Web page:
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NHE host Scott Murphy chats to director Matt Palmer about his debut feature “Calibre.” Over the course, this hour-long conversation Scott and Matt (Interview starts at 3:35) go into every facet of what it took to get “Calibre” on the screen and how it got scooped up by streaming giant Netflix. Also, Matt tells us how it felt to receive the Michael Powell Award, have his film tweeted about by horror legend Stephen King, as well as the overwhelmingly positive response, has received.
Away from “Calibre” Scott and Matt discuss one of Matt’s other roles as curator of “All Night Horror Madness,” a semi-regular horror movie marathon held at the Cameo cinema in this pod’s home city of Edinburgh. There is plenty of more fun horror chat in there too but to say any more would spoil the fun!
Finally we also give a shout-out to the Scream Scene podcast another great horror podcast you should all check out! (Promo at 2:38)
Watch “Calibre” here
Buy Tickets for The All Night Cult Movie Experience here
Check out the Scream Scene Podcast here
Download New Horror Express:
Director: Dan Gilroy
Starring: Jake Gyllenhaal, Rene Russo, Zawe Ashton, Toni Collette John Malkovich
Run Time: 113mins
Horror has seen it all killer cars, dogs, mirrors you name it but killer paintings? That might be a new one (although it probably has been done) and it would be about the only new thing in this sophomore effort from “Nightcrawler” director Dan Gilroy. Not to say there is not much to enjoy here as the feature is a campy delight but just to say there are clichés and stereotypes abound.
Certainly, anyone expecting the same razor-sharp satire displayed in the Jake Gyllenhaal-starring “Nightcrawler” will be sorely disappointed. As where that film cleverly satirised the world of the paparazzi and asked intelligent questions about the role, this movie takes obvious pot shots at the commercial art world. A world ripe for satire indeed but given it has been so heavily satirised before it is hard to say anything new and so many of the gags here feel tired. For example, a bit where an art dealer mistakes a pile of garbage bags in an art studio as an artwork seems particularly hack. There are more bits like this, and you may feel they lack the any of the same bite shown in the likes of last year’s “The Square.”
The characters seem similarly one-note a revolving line-up of bitchy, pretentious and shallow art dealers, artists and critics. However, some of these characters are still entertaining given the relish they are played by some of the cast. In particular, Jake Gyllenhaal’s who camps it up to 11 as flamboyantly vicious art critic Morf Vandewalt. Yes, once again the effete razor-tongued art critic is a well-worn trope but Gyllenhaal’s wild-eyed bug-eyed performance brings the character especially the more the movie wears on, and Morf’s sanity starts to fray. Gyllenhaal is not the only one having a ball though as both Toni Colette and Rene Russo bring a similar devilish glee to their respective roles as conniving art dealer Gretchen and ruthless gallery owner Rhodora.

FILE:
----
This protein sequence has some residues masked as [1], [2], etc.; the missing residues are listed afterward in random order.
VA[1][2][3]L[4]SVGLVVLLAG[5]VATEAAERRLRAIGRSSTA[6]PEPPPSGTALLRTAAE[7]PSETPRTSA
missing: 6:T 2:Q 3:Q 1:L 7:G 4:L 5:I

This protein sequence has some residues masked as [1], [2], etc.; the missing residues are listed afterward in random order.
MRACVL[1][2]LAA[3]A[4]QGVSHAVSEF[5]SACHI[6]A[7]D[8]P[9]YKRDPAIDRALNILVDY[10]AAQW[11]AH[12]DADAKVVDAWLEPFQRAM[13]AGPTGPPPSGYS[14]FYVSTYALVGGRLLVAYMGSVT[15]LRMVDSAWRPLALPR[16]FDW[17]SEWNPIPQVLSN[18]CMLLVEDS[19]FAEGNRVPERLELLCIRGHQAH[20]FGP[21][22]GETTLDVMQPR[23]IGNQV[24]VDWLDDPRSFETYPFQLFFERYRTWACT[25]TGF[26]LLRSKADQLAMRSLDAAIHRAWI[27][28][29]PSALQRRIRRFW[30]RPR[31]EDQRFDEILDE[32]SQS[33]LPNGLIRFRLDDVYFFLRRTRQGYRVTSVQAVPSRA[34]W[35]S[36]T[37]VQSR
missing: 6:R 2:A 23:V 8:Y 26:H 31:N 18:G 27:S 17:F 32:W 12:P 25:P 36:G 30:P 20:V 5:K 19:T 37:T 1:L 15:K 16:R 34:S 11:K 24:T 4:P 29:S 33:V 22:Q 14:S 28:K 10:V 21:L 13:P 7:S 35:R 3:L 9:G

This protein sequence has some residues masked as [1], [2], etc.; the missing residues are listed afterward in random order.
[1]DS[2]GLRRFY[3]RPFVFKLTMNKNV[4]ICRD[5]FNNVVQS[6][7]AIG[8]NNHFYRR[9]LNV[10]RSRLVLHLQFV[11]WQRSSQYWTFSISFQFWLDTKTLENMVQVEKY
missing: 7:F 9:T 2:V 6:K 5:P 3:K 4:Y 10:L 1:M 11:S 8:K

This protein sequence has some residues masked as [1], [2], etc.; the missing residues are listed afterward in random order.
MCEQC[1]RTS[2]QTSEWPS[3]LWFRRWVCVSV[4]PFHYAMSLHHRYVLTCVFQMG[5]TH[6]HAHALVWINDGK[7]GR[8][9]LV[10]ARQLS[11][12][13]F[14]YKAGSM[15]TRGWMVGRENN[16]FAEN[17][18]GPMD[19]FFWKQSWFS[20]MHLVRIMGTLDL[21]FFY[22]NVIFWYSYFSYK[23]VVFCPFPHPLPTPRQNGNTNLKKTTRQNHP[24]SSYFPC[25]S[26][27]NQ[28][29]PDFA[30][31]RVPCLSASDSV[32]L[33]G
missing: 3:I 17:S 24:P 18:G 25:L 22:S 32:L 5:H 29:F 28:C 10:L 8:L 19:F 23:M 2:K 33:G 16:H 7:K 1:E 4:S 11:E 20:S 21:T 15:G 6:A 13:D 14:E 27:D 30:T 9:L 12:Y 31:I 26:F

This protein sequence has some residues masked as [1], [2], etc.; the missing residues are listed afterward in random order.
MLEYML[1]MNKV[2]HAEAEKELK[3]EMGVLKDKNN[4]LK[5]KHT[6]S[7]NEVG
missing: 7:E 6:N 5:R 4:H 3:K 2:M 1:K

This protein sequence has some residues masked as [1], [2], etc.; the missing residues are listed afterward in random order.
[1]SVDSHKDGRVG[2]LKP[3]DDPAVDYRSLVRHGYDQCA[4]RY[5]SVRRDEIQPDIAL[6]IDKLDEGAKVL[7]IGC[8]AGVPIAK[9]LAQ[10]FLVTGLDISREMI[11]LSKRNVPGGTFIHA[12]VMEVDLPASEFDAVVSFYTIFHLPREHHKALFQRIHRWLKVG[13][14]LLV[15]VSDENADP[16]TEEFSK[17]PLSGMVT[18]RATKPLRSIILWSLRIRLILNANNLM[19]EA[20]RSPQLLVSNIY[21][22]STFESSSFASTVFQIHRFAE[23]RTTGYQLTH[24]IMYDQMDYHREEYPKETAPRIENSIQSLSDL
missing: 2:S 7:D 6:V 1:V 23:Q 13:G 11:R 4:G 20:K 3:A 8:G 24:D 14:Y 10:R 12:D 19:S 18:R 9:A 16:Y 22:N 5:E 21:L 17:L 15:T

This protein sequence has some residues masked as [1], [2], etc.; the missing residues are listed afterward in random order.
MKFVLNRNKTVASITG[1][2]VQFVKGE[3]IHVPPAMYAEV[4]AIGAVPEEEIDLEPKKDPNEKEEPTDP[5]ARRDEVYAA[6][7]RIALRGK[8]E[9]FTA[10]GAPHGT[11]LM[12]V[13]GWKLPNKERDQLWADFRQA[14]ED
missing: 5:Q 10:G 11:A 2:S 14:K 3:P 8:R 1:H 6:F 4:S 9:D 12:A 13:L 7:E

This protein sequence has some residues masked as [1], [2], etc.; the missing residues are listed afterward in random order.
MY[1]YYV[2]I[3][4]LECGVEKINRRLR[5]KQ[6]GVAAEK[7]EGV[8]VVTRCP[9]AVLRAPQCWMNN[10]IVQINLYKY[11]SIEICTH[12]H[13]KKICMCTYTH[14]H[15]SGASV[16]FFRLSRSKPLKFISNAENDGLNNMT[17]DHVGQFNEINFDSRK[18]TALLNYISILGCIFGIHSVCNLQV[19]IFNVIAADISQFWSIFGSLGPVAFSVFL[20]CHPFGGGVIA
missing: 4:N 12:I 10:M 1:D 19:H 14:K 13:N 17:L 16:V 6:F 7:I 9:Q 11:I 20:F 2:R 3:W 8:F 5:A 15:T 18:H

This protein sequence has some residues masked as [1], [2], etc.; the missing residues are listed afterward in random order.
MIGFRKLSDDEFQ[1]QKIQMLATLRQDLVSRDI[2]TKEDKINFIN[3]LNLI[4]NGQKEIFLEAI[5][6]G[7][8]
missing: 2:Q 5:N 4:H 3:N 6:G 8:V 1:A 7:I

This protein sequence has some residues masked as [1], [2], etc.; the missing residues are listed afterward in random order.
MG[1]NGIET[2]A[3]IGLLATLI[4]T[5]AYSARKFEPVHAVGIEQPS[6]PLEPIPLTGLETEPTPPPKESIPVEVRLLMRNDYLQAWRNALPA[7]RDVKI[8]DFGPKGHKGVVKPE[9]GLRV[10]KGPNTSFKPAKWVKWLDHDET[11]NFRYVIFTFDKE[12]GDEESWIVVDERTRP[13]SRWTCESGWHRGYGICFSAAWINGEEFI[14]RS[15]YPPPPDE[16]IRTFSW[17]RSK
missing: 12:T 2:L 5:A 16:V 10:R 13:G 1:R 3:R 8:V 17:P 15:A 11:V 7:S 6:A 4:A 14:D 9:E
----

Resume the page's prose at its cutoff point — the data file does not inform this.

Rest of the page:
What of these killer paintings then, you may ask? Ah yes as this piece is not only an art satire but a supernatural horror centring on a series of paintings by unknown artist discovered by Josephina (Zawe Ashton), who so happens to work for Rhodora after the artist died in her apartment block. After this bad things start happening to all those who try to profit from them. The horror element, like the satire element, is not as clever as it thinks it is. Also for a movie that is aiming for something arty it’s funny it is not above using a classic cat based fake-out jump scare. On the flip side, some of the deaths are well staged, and there are moments of surreal horror flourishes that really land such when one character ends up turning into graffiti.
In the end “Velvet Buzzsaw” is probably best summed up by itself when Morf manically describes his theory of the cursed paintings to Rhodora and she pithily replies; “A bit baroque, isn’t it?” Indeed.
Overall: If you are looking for intelligent horror, a truly scathing satire or a thought-provoking critique on art vs. commerce look elsewhere, but if you want some campy fun on a Friday night this movie could be just the thing.
Director: Susanne Bier
Starring: Sandra Bullock, Trevante Rhodes, John Malkovich, Sarah Paulson
Run Time: 124 mins
Since arriving on Netflix, last Friday “Bird Box” has received mixed reviews. Which may have been the case no matter what but you wonder how much that has been influenced by the movie coming out in the same as “A Quiet Place” as this is essentially “A Blind Place” (mixed with a dash of “The Mist”). To be fair though the film is based on a 2014 novel and would have been in production at a similar time.